A Stellar Flare of Young Adult Writing and Visual Art
BY SARA HOLDEN
I am silent these days, though I used to be loud. I can still taste the sunshine like it had just washed over me moments ago, while I joyously tumbled down hills as the wind twirled my hair. Adeline and I would sip lemonade near the rushing stream, bickering about who won a foolish game. We were too innocent to sense what this practice would soon bring us.
“Ha! I won, now you owe me something!”
“That’s so unfair! Last night you didn’t let me watch T.V. after I won a game of cards!” I gulp down my way-too-sweet lemonade to hide the frustration pasted on my face. She had obviously won.
My sister crosses her arms. She may as well have said, Lisa, stop being stupid and give me what I want. I roll my eyes.
“Fine, what do you want?”
“I want to join your club.”
My eyebrows jump up, “You like our club? You clearly said yesterday that you wanted nothing to do with it.”
“No questions, but I want in.”
I open my mouth to protest, but no words escape. There’s no way I’m getting out of this one.
I sigh, redirecting to the path beside me. I stroll along, only stopping at the creaking bench beside the path. I have no choice but to notice the fallen tree, with its bark splayed out across the area, reaching out to replace the memories that were temporarily lost.
“Fine, the meeting place is at the old tree in the park. If you’re late, you’re out.” Her lips spread into a toothy grin, revealing her slightly-yellow, crooked teeth. However, I reveal no smile. How was I going to tell my friends this? They don’t even think I talk to my sister!
I spring up, for I am unable to sit on the bench that is only a heartbeat away from my past. Suddenly, I am running, no, sprinting out of the park. It was as if my childhood was chasing me. I could not, would not let it drag me back into darkness. I finally reach my vehicle. My hand swings open the door and I plunge into my seat.
The roads are mainly empty, for most civilians are at school or work. I travel the roads and urge my mind to stay set on the road ahead. But the mirror catches a glimpse of the backseat, revealing the spot I would always claim. My mind starts to wander, with the mental efforts from earlier slipping away.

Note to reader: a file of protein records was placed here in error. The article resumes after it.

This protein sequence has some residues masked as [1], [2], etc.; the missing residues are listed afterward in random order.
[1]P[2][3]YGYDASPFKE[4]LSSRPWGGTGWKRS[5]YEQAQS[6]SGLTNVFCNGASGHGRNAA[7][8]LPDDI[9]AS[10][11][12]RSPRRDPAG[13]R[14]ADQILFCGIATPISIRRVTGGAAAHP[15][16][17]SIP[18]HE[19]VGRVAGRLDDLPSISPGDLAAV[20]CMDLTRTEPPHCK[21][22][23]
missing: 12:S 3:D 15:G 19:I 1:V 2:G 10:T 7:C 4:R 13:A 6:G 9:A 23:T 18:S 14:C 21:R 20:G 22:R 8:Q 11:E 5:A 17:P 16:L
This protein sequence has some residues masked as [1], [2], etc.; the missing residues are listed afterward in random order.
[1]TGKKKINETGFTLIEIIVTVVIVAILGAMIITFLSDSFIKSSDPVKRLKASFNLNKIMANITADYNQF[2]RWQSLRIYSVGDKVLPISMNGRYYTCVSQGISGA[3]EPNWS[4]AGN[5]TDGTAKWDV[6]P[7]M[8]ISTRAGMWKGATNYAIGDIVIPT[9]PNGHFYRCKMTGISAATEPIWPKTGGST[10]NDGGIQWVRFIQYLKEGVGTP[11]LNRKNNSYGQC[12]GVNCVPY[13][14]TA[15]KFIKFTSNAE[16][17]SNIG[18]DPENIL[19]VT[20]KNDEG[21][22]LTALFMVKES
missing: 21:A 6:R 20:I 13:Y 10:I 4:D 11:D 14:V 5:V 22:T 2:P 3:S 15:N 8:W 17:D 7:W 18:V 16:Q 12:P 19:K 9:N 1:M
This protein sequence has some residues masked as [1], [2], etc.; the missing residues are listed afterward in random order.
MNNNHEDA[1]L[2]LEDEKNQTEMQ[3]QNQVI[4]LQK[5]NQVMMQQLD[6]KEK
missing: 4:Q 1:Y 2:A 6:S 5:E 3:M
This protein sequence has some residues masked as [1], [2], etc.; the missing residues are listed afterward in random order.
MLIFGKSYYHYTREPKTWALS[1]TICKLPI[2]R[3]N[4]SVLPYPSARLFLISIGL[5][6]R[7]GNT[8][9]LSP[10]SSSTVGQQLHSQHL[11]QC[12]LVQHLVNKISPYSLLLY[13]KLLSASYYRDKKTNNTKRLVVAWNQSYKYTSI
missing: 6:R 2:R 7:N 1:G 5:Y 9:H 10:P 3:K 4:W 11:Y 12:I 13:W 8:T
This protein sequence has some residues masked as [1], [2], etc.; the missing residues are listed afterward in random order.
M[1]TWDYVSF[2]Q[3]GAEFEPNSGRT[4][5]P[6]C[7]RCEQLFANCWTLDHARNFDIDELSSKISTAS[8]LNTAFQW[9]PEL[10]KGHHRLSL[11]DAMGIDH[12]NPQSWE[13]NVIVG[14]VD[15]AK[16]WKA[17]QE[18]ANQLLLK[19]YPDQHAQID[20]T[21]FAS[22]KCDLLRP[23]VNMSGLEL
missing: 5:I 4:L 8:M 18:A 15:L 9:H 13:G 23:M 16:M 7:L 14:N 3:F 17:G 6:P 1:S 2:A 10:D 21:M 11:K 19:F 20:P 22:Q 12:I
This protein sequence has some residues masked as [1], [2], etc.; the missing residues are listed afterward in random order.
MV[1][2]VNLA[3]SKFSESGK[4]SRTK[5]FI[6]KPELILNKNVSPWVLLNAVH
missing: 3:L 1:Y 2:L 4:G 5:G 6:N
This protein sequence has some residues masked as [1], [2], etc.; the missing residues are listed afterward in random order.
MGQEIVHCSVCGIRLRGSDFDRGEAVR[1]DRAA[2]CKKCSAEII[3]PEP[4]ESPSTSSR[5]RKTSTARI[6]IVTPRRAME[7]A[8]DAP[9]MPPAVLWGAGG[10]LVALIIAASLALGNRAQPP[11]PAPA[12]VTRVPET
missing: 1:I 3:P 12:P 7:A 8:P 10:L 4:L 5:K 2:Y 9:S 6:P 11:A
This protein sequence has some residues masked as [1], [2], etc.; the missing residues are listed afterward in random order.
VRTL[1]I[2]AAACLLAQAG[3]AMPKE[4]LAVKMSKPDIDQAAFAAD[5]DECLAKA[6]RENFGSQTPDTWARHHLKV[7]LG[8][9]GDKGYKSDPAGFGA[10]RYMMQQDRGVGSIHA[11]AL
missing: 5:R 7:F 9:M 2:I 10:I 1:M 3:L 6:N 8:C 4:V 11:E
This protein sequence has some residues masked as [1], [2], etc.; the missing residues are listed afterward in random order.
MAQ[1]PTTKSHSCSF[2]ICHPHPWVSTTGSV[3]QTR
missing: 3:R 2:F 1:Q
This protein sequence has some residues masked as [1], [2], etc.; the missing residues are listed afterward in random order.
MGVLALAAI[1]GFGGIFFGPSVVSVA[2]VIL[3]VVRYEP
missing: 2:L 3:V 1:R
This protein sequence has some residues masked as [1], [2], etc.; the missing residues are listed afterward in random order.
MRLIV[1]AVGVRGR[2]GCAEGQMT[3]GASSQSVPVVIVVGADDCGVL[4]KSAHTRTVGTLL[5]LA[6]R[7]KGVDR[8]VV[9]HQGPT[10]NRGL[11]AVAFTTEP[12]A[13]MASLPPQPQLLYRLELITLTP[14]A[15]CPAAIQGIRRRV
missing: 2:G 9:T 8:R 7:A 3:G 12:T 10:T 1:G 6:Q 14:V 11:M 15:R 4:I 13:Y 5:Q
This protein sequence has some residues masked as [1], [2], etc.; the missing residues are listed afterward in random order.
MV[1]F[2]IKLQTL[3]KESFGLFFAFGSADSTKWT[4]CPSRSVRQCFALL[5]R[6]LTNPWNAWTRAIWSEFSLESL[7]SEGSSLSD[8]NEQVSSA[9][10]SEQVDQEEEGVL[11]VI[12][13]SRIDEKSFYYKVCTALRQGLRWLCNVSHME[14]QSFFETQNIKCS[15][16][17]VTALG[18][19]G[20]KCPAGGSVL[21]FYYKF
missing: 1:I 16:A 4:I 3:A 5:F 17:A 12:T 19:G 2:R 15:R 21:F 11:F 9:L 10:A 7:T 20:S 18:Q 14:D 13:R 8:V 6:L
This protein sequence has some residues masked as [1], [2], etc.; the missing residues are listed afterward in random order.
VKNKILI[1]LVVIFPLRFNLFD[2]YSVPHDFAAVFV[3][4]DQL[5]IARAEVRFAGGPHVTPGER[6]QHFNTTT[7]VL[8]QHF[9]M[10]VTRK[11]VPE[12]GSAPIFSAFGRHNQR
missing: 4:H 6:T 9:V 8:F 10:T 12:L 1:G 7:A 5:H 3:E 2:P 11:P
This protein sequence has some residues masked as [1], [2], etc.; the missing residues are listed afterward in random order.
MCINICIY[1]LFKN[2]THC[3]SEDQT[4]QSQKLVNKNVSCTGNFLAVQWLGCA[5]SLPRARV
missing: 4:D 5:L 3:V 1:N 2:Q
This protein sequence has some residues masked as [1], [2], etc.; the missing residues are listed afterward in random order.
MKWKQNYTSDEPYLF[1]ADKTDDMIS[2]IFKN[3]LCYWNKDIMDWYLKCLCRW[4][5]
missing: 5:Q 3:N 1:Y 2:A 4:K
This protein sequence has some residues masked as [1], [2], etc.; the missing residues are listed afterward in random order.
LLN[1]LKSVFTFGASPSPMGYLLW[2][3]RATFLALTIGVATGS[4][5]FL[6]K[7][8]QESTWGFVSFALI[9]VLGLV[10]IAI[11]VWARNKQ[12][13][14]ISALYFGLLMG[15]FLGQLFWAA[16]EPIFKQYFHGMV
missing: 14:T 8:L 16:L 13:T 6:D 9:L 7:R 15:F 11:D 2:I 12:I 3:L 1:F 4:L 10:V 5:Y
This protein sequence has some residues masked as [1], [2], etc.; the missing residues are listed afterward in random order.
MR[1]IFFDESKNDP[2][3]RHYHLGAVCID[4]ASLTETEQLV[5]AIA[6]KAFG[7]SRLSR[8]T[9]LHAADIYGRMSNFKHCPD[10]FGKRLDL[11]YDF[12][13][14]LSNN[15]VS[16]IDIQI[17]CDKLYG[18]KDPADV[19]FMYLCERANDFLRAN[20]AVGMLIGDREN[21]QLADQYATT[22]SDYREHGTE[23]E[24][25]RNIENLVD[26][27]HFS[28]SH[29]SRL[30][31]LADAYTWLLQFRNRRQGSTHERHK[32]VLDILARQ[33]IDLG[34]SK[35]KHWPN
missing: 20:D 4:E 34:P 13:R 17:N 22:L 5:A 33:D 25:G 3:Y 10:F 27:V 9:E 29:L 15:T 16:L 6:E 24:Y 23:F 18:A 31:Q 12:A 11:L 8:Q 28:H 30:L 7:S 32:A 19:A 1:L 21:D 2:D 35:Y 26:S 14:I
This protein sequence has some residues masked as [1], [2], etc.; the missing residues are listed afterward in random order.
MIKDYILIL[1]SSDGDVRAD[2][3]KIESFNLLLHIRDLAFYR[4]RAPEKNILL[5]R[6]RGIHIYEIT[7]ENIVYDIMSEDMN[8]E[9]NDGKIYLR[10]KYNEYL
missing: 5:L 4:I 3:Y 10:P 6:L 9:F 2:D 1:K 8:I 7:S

As we are driven home, no voices echo through the vehicle. I see Adeline smirking from the corner of my gaze. That little twit.
“Lisa,” my mom chimes, “Cora and Brinley will meet you at 6:00. Is that okay?” Excuses rattle my brain, but there’s no escape from the scene.
“Yup,” I squeak. Adeline grins mischievously. She knows that she won.
My mind somehow snaps back into place. I gasp at the sight of a tree growing nearer and nearer. I whip the steering wheel around, sending my car swerving to the side. The side of my car smashes into a tree, causing my airbag to explode in front of me. I grip the door handle. Sweat soaks my scalp and my lungs fight for air. I hurry out the door, my body miraculously almost unscathed. The cars begin to build up, everyone shocked at the sight of the incident. With my mind too unstable to absorb the scene, I jog away and into the woods.
“Come on, Adeline! If you’re gonna come, you can’t be late!” I am aware that it’s not her fault that she’s slower than me (she has shorter legs), but it’s vital to be on time, especially when you’re bringing an uninvited guest.
“Coming, coming,” she pants.
We finally arrive at the fallen tree in the park. Cora and Brinley are already there. They perk up when I catch their eye, but it dissolves as they notice Adeline panting beside me. Adeline squares her shoulders and stands a bit taller at their gaze.